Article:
routing control path between the two hosts is usually (but not routing control path between the two hosts is usually (but not
always, due to IXP inter-switch connectivity load balancing always, due to IXP inter-switch connectivity load balancing
algorithms) the same as the data path between them. algorithms) the same as the data path between them.
Problems of this form can be dealt with using [RFC5881] bidirectional Problems of this form can be partially mitigated by using [RFC5881]
forwarding detection. However, as this is a bilateral protocol bidirectional forwarding detection. However, as this is a bilateral
configured between routers, and as there is currently no means for protocol configured between routers, and as there is currently no
automatic configuration of BFD between route server clients, BFD does protocol to automatically configure BFD sessions between route server
not currently provide an optimal means of handling the problem. clients, BFD does not currently provide an optimal means of handling
the problem. Even if automatic BFD session configuration were
possible, practical problems would remain. If two IXP route server
clients were configured to run BFD between each other and the
protocol detected a non-transitive loss of reachability between them,
each of those routers would internally mark the other's prefixes as
unreachable via the BGP path announced by the route server. As the
route server only propagates a single best path to each client, this
could cause either sub-optimal routing or complete connectivity loss
if there were no alternative paths learned from other BGP sessions.
4.8. BGP NEXT_HOP Hijacking 4.8. BGP NEXT_HOP Hijacking
Section 5.1.3(2) of [RFC4271] allows eBGP speakers to change the Section 5.1.3(2) of [RFC4271] allows eBGP speakers to change the
NEXT_HOP address of an NLRI update to be a different internet address NEXT_HOP address of a received BGP route to be a different internet
on the same subnet. This is the mechanism which allows route servers address on the same subnet. This is the mechanism which allows route
to operate on a shared layer 2 IXP network. However, the mechanism servers to operate on a shared layer 2 IXP network. However, the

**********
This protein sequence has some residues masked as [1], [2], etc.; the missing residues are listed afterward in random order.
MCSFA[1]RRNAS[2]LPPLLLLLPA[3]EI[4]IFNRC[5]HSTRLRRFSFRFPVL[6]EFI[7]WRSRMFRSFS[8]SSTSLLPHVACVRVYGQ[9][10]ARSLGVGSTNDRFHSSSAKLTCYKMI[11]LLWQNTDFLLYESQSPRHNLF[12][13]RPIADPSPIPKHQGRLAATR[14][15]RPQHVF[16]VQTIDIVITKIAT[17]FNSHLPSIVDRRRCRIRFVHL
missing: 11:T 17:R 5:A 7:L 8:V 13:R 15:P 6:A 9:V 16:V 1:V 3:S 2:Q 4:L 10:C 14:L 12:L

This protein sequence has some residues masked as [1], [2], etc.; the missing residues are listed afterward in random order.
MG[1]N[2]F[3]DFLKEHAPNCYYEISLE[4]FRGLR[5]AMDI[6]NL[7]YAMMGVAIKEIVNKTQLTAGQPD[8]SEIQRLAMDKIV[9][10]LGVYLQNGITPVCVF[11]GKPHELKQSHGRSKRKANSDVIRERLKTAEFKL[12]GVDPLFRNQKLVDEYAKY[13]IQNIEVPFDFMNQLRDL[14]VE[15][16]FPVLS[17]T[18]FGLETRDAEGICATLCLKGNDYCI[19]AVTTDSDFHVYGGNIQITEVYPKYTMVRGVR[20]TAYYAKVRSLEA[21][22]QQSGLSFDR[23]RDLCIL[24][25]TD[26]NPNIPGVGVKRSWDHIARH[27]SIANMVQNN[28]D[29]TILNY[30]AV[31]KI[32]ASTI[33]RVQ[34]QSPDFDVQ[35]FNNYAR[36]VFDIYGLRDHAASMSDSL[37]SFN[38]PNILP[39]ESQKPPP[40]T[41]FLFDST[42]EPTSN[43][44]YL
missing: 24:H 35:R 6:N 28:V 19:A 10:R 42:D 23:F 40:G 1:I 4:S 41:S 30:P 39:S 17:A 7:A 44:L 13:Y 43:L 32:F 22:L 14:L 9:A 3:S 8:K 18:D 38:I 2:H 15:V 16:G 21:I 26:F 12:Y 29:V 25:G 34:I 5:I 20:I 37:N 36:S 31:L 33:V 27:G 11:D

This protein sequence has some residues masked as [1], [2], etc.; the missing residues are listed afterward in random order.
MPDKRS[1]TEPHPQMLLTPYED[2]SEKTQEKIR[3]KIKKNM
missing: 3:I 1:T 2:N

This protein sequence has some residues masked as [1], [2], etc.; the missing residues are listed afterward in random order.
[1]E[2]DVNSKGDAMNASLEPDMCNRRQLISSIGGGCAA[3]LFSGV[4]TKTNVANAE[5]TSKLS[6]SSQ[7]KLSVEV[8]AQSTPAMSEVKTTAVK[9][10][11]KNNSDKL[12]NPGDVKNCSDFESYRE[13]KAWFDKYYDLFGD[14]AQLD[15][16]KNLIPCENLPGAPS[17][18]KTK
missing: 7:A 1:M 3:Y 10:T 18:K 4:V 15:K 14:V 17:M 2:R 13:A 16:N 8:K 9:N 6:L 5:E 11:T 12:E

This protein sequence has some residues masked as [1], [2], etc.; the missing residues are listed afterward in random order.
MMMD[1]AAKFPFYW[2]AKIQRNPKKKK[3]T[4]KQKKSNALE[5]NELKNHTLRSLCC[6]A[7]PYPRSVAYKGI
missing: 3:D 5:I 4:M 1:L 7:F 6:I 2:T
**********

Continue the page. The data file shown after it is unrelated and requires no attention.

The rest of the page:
can be abused by route server clients to redirect traffic for their mechanism can be abused by route server clients to redirect traffic
prefixes to other IXP participant routers. for their prefixes to other IXP participant routers.
____ ____
/ \ / \
| AS99 | | AS99 |
\____/ \____/
/ \ / \
/ \ / \
__/ \__ __/ \__
/ \ / \ / \ / \
..| AS1 |..| AS2 |.. ..| AS1 |..| AS2 |..
skipping to change at page 11, line 26 skipping to change at page 12, line 26
: \ / : : \ / :
: \__/ : : \__/ :
: IXP / \ : : IXP / \ :
: | RS | : : | RS | :
: \____/ : : \____/ :
: : : :
.................... ....................
Figure 3: BGP NEXT_HOP Hijacking using a Route Server Figure 3: BGP NEXT_HOP Hijacking using a Route Server
For example in Figure 3, if AS1 and AS2 both announce prefixes for For example in Figure 3, if AS1 and AS2 both announce BGP routes for
AS99 to the route server, AS1 could set the NEXT_HOP address for AS99 to the route server, AS1 could set the NEXT_HOP address for
AS99's prefixes to be the address of AS2's router, thereby diverting AS99's routes to be the address of AS2's router, thereby diverting
traffic for AS99 via AS2. This may override the routing policies of traffic for AS99 via AS2. This may override the routing policies of
AS99 and AS2. AS99 and AS2.
Worse still, if the route server operator does not use inbound prefix Worse still, if the route server operator does not use inbound prefix
filtering, AS1 could announce any arbitrary prefix to the route filtering, AS1 could announce any arbitrary prefix to the route
server with a NEXT_HOP address of any other IXP participant. This server with a NEXT_HOP address of any other IXP participant. This
could be used as a denial of service mechanism against either the could be used as a denial of service mechanism against either the
users of the address space being announced by illicitly diverting users of the address space being announced by illicitly diverting
their traffic, or the other IXP participant by overloading their their traffic, or the other IXP participant by overloading their
network with traffic which would not normally be sent there. network with traffic which would not normally be sent there.
This problem is not specific to route servers and it can also be This problem is not specific to route servers and it can also be
implemented using bilateral peering sessions. However, the potential implemented using bilateral BGP sessions. However, the potential
damage is amplified by route servers because a single BGP session can damage is amplified by route servers because a single BGP session can
be used to affect many networks simultaneously. be used to affect many networks simultaneously.
Route server operators SHOULD check that the BGP NEXT_HOP attribute Because route server clients cannot easily implement next-hop policy
for NLRIs received from a route server client matches the interface checks against route server BGP sessions, route server operators
address of the client. If the route server receives an NLRI where SHOULD check that the BGP NEXT_HOP attribute for BGP routes received
these addresses are different and where the announcing route server from a route server client matches the interface address of the
client is in a different autonomous system to the route server client client. If the route server receives an BGP route where these
which uses the next hop address, the NLRI SHOULD be dropped. addresses are different and where the announcing route server client